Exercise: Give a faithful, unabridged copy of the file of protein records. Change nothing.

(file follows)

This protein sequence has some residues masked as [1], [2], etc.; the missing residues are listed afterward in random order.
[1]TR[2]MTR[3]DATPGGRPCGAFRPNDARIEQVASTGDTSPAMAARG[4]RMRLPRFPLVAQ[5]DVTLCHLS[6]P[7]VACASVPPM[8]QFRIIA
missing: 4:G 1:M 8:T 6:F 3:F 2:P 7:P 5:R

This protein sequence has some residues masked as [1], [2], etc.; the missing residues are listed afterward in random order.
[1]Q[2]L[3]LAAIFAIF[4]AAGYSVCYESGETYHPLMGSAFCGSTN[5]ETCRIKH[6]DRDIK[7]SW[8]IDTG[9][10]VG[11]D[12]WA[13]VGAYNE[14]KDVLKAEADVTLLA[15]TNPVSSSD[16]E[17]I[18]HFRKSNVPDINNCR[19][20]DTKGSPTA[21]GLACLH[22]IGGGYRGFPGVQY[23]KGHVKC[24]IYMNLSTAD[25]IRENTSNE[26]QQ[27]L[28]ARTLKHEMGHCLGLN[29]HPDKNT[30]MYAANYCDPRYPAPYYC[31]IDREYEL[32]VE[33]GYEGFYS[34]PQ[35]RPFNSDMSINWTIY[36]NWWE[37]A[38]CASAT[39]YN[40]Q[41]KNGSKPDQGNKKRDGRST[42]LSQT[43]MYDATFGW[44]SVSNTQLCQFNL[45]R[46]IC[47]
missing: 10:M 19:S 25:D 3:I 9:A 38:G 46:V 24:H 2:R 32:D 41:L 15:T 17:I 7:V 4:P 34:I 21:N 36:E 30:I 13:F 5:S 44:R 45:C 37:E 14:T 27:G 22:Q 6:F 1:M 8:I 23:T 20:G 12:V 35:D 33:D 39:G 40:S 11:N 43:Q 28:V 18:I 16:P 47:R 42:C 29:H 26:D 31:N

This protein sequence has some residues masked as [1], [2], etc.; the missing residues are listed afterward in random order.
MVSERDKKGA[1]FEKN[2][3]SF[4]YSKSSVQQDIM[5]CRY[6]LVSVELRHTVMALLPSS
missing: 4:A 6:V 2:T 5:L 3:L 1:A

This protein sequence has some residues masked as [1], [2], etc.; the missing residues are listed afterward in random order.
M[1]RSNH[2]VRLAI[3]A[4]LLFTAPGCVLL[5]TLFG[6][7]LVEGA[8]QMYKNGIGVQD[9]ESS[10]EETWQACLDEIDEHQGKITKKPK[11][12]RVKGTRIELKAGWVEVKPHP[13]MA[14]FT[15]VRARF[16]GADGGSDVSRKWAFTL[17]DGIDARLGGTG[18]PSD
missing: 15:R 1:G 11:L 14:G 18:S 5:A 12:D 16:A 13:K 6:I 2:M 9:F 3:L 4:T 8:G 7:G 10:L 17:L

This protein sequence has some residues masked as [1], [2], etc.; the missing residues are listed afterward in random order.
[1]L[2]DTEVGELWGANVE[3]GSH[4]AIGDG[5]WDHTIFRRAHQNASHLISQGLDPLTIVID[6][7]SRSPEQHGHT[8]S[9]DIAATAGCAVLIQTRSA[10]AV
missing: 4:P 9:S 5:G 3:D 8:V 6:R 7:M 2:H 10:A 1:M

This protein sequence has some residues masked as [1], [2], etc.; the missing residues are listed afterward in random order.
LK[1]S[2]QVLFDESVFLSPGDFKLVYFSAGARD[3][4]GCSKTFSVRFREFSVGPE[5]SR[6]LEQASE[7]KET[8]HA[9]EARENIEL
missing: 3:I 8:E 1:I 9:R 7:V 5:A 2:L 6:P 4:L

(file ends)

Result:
This protein sequence has some residues masked as [1], [2], etc.; the missing residues are listed afterward in random order.
[1]TR[2]MTR[3]DATPGGRPCGAFRPNDARIEQVASTGDTSPAMAARG[4]RMRLPRFPLVAQ[5]DVTLCHLS[6]P[7]VACASVPPM[8]QFRIIA
missing: 4:G 1:M 8:T 6:F 3:F 2:P 7:P 5:R

This protein sequence has some residues masked as [1], [2], etc.; the missing residues are listed afterward in random order.
[1]Q[2]L[3]LAAIFAIF[4]AAGYSVCYESGETYHPLMGSAFCGSTN[5]ETCRIKH[6]DRDIK[7]SW[8]IDTG[9][10]VG[11]D[12]WA[13]VGAYNE[14]KDVLKAEADVTLLA[15]TNPVSSSD[16]E[17]I[18]HFRKSNVPDINNCR[19][20]DTKGSPTA[21]GLACLH[22]IGGGYRGFPGVQY[23]KGHVKC[24]IYMNLSTAD[25]IRENTSNE[26]QQ[27]L[28]ARTLKHEMGHCLGLN[29]HPDKNT[30]MYAANYCDPRYPAPYYC[31]IDREYEL[32]VE[33]GYEGFYS[34]PQ[35]RPFNSDMSINWTIY[36]NWWE[37]A[38]CASAT[39]YN[40]Q[41]KNGSKPDQGNKKRDGRST[42]LSQT[43]MYDATFGW[44]SVSNTQLCQFNL[45]R[46]IC[47]
missing: 10:M 19:S 25:D 3:I 9:A 38:G 46:V 24:H 2:R 32:D 41:L 15:T 17:I 7:V 4:P 34:I 21:N 36:E 30:I 13:F 5:S 44:R 45:C 37:E 14:T 27:G 22:Q 6:F 1:M 8:I 23:T 20:G 12:V 35:D 33:D 39:G 40:S 11:N 43:Q 28:V 18:I 16:P 47:R 42:C 29:H 26:D 31:N

This protein sequence has some residues masked as [1], [2], etc.; the missing residues are listed afterward in random order.
MVSERDKKGA[1]FEKN[2][3]SF[4]YSKSSVQQDIM[5]CRY[6]LVSVELRHTVMALLPSS
missing: 4:A 6:V 2:T 5:L 3:L 1:A

This protein sequence has some residues masked as [1], [2], etc.; the missing residues are listed afterward in random order.
M[1]RSNH[2]VRLAI[3]A[4]LLFTAPGCVLL[5]TLFG[6][7]LVEGA[8]QMYKNGIGVQD[9]ESS[10]EETWQACLDEIDEHQGKITKKPK[11][12]RVKGTRIELKAGWVEVKPHP[13]MA[14]FT[15]VRARF[16]GADGGSDVSRKWAFTL[17]DGIDARLGGTG[18]PSD
missing: 15:R 1:G 11:L 14:G 18:S 5:A 12:D 16:A 13:K 6:I 2:M 9:F 3:L 4:T 8:G 7:G 10:L 17:L

This protein sequence has some residues masked as [1], [2], etc.; the missing residues are listed afterward in random order.
[1]L[2]DTEVGELWGANVE[3]GSH[4]AIGDG[5]WDHTIFRRAHQNASHLISQGLDPLTIVID[6][7]SRSPEQHGHT[8]S[9]DIAATAGCAVLIQTRSA[10]AV
missing: 4:P 9:S 5:G 3:D 8:V 6:R 7:M 2:H 10:A 1:M

This protein sequence has some residues masked as [1], [2], etc.; the missing residues are listed afterward in random order.
LK[1]S[2]QVLFDESVFLSPGDFKLVYFSAGARD[3][4]GCSKTFSVRFREFSVGPE[5]SR[6]LEQASE[7]KET[8]HA[9]EARENIEL
missing: 3:I 8:E 1:I 9:R 7:V 5:A 2:L 6:P 4:L